Latest Cycling News for July 10, 2006
Edited by Jeff Jones, with assistance from Sabine Sunderland
Rest Day 1 wrap-up
Cream starting to rise to the top
Floyd Landis (Phonak)
Photo ©: Sirotti
One week into this Tour the candidates for overall honours are yet to
fully assert themselves. Saturday's time trial has sorted out the GC to
an extent, but the Pyrenees and the Alps await. John Kenny looks
at how the final GC order is slowly beginning to take shape.
The final two weeks of this Tour will have something that has been largely
missing from recent editions: suspense. It was difficult enough to pick
a winner before the withdrawal of the two short-odds favourites Jan Ullrich
(T-Mobile) and Ivan Basso (CSC) but it was highly likely that one of these
two would win, if form and the bookies are any guide. Tour podium candidates
Alexandre Vinokourov (Würth) and Francisco Mancebo (AG2R) are also gone.
With Lance Armstrong now retired, that's the top five riders from last
year absent, opening up the opportunity for other talented riders to showcase
New race leader Serguei Gonchar finished second in the 2004
Giro d'Italia and has to be added to the list of possibles; the yellow
jersey can be a powerful motivator. He's not a great climber, but he showed
that he is no slouch either when he limited his losses to Damiano Cunego
on the 2004 Giro's mountainous stage
16. The mountain stages are less severe than in previous Tour editions
and he may survive long enough to reassert himself in the second long
Floyd Landis, Saturday's time trial runner-up, had a mechanical problem
that cost him some time but he is still well placed going into the second
week. He is exactly one minute behind Gonchar's. Landis' early season
overall wins at Paris
Nice and the tours of Georgia
and California had already
marked him as a favourite. He was hard to spot in the weeks leading up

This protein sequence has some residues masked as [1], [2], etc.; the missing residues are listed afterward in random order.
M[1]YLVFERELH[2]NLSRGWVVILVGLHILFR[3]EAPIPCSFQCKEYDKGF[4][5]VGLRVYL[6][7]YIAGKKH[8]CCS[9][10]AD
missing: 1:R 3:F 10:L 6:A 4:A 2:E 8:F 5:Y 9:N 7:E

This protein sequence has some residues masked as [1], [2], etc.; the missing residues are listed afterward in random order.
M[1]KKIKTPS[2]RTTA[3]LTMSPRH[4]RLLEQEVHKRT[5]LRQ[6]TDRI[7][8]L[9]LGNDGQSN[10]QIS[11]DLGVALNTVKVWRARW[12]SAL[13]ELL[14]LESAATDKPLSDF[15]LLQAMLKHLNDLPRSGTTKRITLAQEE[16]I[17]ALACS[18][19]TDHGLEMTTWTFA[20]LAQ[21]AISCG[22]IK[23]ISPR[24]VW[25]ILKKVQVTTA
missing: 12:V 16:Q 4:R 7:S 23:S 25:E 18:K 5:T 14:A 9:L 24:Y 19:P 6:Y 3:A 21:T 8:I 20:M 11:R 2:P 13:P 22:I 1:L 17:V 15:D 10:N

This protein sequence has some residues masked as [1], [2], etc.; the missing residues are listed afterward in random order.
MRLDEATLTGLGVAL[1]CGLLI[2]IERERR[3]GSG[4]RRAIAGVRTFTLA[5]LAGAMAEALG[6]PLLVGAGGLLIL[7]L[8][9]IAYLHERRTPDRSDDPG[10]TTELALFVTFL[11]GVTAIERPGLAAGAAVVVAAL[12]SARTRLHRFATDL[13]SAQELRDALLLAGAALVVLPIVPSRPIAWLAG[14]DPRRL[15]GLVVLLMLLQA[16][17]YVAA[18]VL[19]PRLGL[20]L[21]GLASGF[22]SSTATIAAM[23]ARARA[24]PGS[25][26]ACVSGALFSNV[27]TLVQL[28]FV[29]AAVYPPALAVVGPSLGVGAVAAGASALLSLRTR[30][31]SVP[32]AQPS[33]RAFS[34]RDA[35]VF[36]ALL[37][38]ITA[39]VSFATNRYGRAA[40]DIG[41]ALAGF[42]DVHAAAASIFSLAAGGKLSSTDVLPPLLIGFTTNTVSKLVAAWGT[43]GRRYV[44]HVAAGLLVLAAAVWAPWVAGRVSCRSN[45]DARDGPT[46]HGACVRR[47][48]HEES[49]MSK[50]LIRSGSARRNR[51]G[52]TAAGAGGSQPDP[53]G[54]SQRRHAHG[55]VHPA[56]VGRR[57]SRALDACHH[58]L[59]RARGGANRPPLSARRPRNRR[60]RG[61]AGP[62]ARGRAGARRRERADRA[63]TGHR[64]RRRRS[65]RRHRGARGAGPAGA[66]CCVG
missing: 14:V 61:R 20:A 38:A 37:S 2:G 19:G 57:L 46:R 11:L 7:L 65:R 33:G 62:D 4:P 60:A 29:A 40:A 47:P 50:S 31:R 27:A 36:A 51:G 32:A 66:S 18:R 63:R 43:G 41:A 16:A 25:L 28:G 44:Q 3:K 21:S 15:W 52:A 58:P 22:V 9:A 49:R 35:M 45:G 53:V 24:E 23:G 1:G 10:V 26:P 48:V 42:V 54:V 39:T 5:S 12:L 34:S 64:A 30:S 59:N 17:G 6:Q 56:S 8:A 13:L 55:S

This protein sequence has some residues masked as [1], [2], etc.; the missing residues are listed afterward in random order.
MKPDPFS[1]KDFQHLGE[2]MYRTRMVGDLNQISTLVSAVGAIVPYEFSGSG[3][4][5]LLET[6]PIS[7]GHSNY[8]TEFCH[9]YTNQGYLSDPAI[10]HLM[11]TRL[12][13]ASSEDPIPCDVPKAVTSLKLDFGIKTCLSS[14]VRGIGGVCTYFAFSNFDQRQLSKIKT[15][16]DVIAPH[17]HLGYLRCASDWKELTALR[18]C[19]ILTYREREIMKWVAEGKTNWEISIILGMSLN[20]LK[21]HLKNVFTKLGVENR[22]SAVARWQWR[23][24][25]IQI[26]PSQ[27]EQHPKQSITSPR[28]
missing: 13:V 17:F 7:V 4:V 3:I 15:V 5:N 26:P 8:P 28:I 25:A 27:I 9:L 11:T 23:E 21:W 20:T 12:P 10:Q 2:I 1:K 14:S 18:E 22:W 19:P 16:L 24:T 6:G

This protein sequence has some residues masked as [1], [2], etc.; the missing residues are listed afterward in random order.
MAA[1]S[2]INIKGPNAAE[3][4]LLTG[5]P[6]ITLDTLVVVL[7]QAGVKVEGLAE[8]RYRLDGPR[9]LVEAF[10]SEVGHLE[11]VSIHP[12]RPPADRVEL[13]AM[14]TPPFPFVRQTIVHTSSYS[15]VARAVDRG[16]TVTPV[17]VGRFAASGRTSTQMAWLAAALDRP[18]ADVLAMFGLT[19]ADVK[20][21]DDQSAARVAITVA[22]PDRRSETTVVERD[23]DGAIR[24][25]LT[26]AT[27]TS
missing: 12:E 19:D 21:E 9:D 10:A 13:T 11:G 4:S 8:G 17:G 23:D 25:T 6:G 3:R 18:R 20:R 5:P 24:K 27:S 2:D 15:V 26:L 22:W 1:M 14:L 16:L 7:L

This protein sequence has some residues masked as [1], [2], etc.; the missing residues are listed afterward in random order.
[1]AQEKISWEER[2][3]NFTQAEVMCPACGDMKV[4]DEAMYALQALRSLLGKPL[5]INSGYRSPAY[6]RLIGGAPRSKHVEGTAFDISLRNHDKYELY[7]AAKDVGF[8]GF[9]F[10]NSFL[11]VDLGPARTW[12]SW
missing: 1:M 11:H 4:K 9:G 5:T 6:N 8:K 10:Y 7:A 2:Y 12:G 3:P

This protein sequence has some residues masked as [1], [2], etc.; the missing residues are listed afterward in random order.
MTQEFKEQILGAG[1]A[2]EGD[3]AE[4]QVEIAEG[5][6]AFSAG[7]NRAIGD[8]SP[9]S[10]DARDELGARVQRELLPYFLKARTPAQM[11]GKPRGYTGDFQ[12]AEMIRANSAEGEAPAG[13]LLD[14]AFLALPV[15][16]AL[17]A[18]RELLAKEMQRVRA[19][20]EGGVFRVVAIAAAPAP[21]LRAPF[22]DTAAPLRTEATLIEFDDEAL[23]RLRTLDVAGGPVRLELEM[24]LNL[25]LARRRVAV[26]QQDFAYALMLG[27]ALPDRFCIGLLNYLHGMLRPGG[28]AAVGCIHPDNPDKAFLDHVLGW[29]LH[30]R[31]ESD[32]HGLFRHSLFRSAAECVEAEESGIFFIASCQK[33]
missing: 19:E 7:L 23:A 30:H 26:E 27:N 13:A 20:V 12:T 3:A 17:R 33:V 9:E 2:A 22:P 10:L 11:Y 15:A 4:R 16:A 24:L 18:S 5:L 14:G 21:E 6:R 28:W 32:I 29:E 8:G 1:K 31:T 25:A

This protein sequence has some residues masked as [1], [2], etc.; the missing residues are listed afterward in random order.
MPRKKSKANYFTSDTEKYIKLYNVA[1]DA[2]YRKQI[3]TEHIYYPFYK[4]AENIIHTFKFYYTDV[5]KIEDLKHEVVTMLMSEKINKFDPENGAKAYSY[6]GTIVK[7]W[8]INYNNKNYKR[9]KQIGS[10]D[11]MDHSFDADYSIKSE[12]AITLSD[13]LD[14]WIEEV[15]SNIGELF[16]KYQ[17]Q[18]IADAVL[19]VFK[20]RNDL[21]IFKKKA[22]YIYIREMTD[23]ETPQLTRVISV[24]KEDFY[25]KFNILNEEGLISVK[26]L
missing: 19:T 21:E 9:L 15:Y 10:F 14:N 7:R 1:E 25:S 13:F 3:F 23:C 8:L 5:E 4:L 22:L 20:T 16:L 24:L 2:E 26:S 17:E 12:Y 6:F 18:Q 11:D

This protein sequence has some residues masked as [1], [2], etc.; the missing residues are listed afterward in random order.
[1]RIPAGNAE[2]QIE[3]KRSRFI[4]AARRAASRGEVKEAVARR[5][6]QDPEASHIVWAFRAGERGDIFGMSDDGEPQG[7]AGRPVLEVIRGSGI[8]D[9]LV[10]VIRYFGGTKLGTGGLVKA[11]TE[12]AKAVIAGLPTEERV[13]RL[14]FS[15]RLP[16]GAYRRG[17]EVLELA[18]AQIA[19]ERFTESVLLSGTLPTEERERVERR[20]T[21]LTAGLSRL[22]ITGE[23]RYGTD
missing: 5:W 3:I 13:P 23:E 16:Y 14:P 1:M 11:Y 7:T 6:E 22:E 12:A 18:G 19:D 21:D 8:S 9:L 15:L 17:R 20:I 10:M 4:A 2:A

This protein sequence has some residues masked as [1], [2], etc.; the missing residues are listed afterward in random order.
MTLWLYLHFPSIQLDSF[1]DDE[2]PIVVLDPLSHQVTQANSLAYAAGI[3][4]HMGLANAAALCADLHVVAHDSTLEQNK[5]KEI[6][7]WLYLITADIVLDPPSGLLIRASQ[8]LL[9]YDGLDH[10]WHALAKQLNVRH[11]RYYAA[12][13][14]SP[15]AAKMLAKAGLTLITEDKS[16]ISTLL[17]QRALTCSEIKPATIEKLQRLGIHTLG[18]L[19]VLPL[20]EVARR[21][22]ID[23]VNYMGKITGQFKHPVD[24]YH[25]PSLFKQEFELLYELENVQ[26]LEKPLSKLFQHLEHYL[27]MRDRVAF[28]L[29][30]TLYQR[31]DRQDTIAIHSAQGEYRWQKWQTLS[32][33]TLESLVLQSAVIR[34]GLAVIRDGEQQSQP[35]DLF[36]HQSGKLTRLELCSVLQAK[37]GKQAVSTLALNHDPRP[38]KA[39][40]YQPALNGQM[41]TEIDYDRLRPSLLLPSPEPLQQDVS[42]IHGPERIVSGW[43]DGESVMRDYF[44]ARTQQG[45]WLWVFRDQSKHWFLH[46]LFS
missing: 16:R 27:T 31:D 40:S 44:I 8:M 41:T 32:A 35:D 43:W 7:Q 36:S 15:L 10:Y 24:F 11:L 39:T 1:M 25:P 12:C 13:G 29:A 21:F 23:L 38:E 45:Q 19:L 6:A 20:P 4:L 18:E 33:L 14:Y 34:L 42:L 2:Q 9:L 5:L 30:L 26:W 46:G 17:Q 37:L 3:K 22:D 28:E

to the Tour, but his preparation has evidently been sound. His form makes
a compelling case for favouritism.
Gonchar's performance has highlighted the comparative depth of talent
of the teams. T-Mobile still has three possible GC contenders (Michael
Rogers and Andreas Klöden are the others), despite the withdrawal of Ullrich.
Triple world time trial champion Rogers did not get the ideal preparation
at the Giro d'Italia due to problems with his teeth. He climbed well in
the 2003 Tour in defence
of Richard Virenque's polka dot jersey, but his climbing form has been
patchy since. Klöden can climb, however, and has finished second overall
in 2004. If he can stay upright, he is surely a threat to the overall.
to read the full wrap-up
Landis to undergo surgery after Tour
Tour GC favourite Floyd Landis will have to undergo a hip replacement
after the Tour de France, as a result of a degenerative bone condition
that started when he broke his hip three and a half years ago. On Sunday,
Landis told Sam Abt of the New York Times that he has been in pain
since he broke his hip while on a training ride in California in January
"If I hadn't had a bicycle-racing career, I would have had the hip replaced
two years ago because I don't really want to deal with the pain," Landis
said. "It's bad, it's grinding, it's bone rubbing on bone. Sometimes it's
a sharp pain. When I pedal and walk, it comes and goes, but mostly it's
an ache, like an arthritis pain. It aches down my leg into my knee. The
morning is the best time, it doesn't hurt too much. But when I walk it
hurts, when I ride it hurts. Most of the time it doesn't keep me awake,
but there are nights that it does."
Landis' condition is called avascular necrosis, which is common with
this type of injury. "Scar tissue closes the blood vessels in the hip
and the ball on the hip collapses," he explained, also confirming that
he had an operation to ease the pain two years ago." He is permitted to
take cortisone to help with the pain.
Although he kept it quiet from his team, Phonak has been aware of Landis'
problem for some time now. "We knew about the condition and that was important,"
said team manager John Lelangue. "I know we're talking about hip surgery,
but if it's done well and planned for a good moment, I'm confident he
will return to training normally and there won't be any problem next season."
After the hip replacement, Landis hopes to compete again at full strength.
His coach, Allen Lim, predicts that he will be much stronger when he comes
Sergeant: We're not going to chase
Marc Sergeant (manager Davitamon-Lotto) is not going to let his team
ride to close gaps in the coming stages. Already on Sunday, Davitamon
sent Wim Vansevenant up the road in a break, then Mario Aerts with the
main attack of the day. After Aerts came back, it was too late to chase
for a bunch sprint, and Davitamon's green gun Robbie McEwen was perfectly
happy with fourth place.
"We already have three stage wins," Sergeant told HNB. "And Cadel
Evans is coming up for his stages soon too, he rode an excellent TT and